House Committee OKs HSA Reform Measures

September 28, 2006 ( - A House Committee voted Wednesday to approve a bill that would allow employers and employees put more money toward health savings accounts, as well as other incentives to make the plans more attractive.

In a 24-14 vote, the House Ways and Means Committee approved H.R. 6134, a measure that would allow employers to contribute $2,700 for single coverage and $5,450 for family coverage, with those amounts being adjusted for inflation, according to Business Insurance. This would change the current law, in which the maximum contribution level is the lesser of the deductible in the high-deductible plan to which the HSA is linked, or $2,700 for single coverage and $5,450 for family coverage.

HSAs are a type of consumer-driven health plan (CDHP) meant to increase employees’ participation in their medical care decisions by getting them to share in the cost burden of coverage. The thought behind this increasingly popular health care trend is that if people are paying for their own health care and shopping around for the best prices, it will lead to a gradual decline in the cost of health care (See  Study: Employers See CDHPs as Course to Lower Health Costs ).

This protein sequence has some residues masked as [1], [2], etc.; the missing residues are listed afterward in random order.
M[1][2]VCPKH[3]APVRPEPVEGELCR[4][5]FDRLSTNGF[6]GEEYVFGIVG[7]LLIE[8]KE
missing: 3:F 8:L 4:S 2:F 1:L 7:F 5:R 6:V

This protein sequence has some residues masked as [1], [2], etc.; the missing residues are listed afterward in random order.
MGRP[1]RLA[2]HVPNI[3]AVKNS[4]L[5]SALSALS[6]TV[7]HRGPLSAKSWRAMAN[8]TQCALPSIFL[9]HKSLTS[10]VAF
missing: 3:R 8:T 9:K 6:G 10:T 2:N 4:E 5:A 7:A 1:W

The bill would also allow employers and employees to make the maximum permitted contribution to an HSA regardless of when in the year an employee became covered under the arrangement, Business Insurance reported. Instead of prorating contributions, employees can join a company late in the year and still contribute the maximum amount to their HSAs.

Additionally, the bill would give employees a one-time opportunity to make tax-free rollovers of unused flexible spending account and health reimbursement arrangement balances to their HSAs. The rollover would have to be completed by the end of 2011. The legislation would allow for a one-time opportunity to roll over individual retirement account (IRA) balances into HSAs, giving workers the opportunity to withdraw the transferred funds tax-free to pay for health expenses.